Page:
Swiss Mexican Mondragon 

And the Mexico Mondragon Bayonet



Here is a nice example of a 7x57mm semi automatic Mexican Mondragon Rifle. Designed by Mexico Colonel Manuel Mondragon and made under contract by SIG Neuhausen in Switzerland. The Mexican Army adopted it as the Fusil Porfiro Diaz, Systema Mondragon, M1908. SIG Neuhausen produced 4000 of the Model 1908 rifles for Mexico, but only the first 400 in 1911 were ever delivered. The rifles were in service with Mexico until the late 1920s. It is said that the infamous Poncho Villa was killed in a hailstorm of 7mm bullets fired from Mondragon rifles in 1923. As for the remaining rifles in Switzerland. The Germans bought them from the Swiss in 1914 and issued them to Infantry during WWI. The actions clogged up easily and the rifles were withdrawn from service. Then issued to aviation units to arm aircraft and reportedly used it to arm observation balloons. Then withdrawn again and scrapped. A Mondragon, serial number 1270 from the Hoffman collection was offered for sale in 1999 by Old Town Station Ltd. in Lenexa, KS. It sold for $8500. I found the rifle pictured here listed for sale on Gunbroker Auctions in April of 2005. The seller (also by the auction user name of mondragon) was kind enough to let me use the pictures for this webpage.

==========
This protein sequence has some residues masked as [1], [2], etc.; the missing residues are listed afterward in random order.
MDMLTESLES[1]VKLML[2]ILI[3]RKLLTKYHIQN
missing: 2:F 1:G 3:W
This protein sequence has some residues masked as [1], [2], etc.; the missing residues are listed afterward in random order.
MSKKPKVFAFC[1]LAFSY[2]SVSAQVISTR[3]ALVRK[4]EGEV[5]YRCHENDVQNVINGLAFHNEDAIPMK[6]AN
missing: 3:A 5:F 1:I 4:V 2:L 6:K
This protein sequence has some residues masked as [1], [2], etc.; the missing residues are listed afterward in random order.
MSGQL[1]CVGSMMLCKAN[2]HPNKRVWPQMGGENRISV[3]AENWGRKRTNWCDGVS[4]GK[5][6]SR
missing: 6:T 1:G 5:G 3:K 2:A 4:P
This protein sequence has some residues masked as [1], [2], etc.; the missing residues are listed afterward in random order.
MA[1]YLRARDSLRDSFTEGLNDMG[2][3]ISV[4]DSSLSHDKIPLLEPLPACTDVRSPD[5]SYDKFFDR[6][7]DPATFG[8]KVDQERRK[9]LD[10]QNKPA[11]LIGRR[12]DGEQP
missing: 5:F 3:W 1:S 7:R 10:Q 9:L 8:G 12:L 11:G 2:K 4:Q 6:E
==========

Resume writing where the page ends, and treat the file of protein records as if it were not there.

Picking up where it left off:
Thanks Robert!

And Below is a set of pictures of the Mexican Mondragon Bayonet. The Mondragon was issued with an unusual combination bayonet entrenching tool with a semi-circular scoop type blade. Bayonet is marked MADERA HIERRO & pommel has R in circle & another unknown symbol in circle. Hilt is marked REPUBLICA MEXICANA. Note HIERRO translates to Iron and Madera is a town in Mexico, so this bayonet was probably made with Madera Steel and or was made in Madera Mexico. 

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